The Quiet Family was the directorial debut of Kim Jee-woon who now has an impressive back-catalogue of films including A Bittersweet Life, and A Tale of Two Sisters. This would be the first DVD I would import from South Korea. It was back in the early 2000’s and I was in high school. I have no idea why I was attracted to this film but I’m grateful I bought it because it allowed me to see that South Korea is a region brimming with brilliant ideas and talent and just as the Korean wave was really gaining momentum. I also got two pretty cool postcards with the DVD but that’s neither here nor there…
When Kang Tae-Gu (Park In-hwan) loses his job in Seoul the Kang family move to an old mountain cottage and convert it into an inn despite knowing nothing about the lodging business. With the entire family pitching in to help including mother (Na Moon-hee), delinquent son Yeong-min (Song Kang-ho), two daughters Mi-su (Lee Yoon-sung) and Mi-Na (Ko Ho-kyeong) and uncle Chang-ku (Choi Min-sik) there is a lot of anticipation for their first guest. It takes some time but eventually a strange man arrives and asks for a room. The next morning that man is found dead having committed suicide. The family panic at first but the father insists that they hide the corpse to prevent a bad reputation building. Unfortunately this is just the first incident which will leave many corpses who strewn around the inn.
This is a black comedy of the finest calibre. Everything from acting to direction is carefully moderated with nothing wasted.
One can detect an exacting sense of control on the part of Kim Jee-woon in every camera movement and scene set-up. The initial roving camera maps out the inn during the opening credit sequence then observes the hilarity that ensues when characters blunder around the location. It is this control that would later surface in the even more impressive film A Tale of Two Sisters.
The writing, editing and direction can be described as flawless. No shot or sequence feels superfluous and the film maintains a snappy pace with every sub-plot moving along and surfacing in totally unexpected ways and wrapping up nicely. Whether its North Korean spies or love-addled girls’ the events just keep moving.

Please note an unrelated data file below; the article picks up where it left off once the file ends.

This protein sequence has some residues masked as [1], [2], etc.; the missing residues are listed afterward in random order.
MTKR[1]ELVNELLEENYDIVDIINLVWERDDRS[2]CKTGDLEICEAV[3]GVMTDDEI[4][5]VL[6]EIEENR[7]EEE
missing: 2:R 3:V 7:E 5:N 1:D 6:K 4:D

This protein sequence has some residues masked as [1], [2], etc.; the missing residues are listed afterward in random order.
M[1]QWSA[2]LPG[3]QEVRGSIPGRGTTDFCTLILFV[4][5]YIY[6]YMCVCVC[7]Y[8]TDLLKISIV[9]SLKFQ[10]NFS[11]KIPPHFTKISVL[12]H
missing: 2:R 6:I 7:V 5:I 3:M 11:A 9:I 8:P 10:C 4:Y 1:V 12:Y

Equally controlled is the acting. As the bodies pile up the humour builds because of the reactions of the characters. Initial horror and confusion give way to increasingly amusing apathy and pride. At one point when forced to move the bodies already buried the father asks “How many are there?”
Choi Min-sik and Song Kang-ho may be familiar from major hits like Old Boy and The Host but their talents are already in evidence in this early film. Choi Min-sik is loveable as a bumbling but nice uncle while Song Kang-ho gets some of the best comedic moments thanks to his character’s juvenile nature and his expressive face which conveys everything from surliness to outright terror.
As the daughters Ko Ho-kyeong and Lee Yoon-sung naturally convey sibling affection and irritation with the adolescent capriciousness and a degree of humour that allows some of the situations which may feel contrived work naturally. Providing the backbone of the film are Park In-hwan, Na Moon-hee who are so desperate to make the inn succeed that they will commit increasingly atrocious acts. It is they who keep the family unified in the face of so much death and disaster.
To call this funny is an understatement. The script along with the acting creates a focussed comedy which becomes steadily farcical. Kim Je-woon’s first feature film displays his talents perfectly and also acts as an excellent introduction to South Korean cinema and its future superstars. It would later be remade as The Happiness of the Katakuri’s by Takashi Miike but for my money the Korean original is better.
The Quiet Family
Release Date: 25th April 1998 (South Korea)
Running Time: 105 mins.
Director: Kim Jee-woon
Writers: Kim Jee-woon
Starring: Park In-hwan, Na Moon-hee, Song Kang-ho, Choi Min-sik, Ko Ho-kyeong, Lee Yoon-sung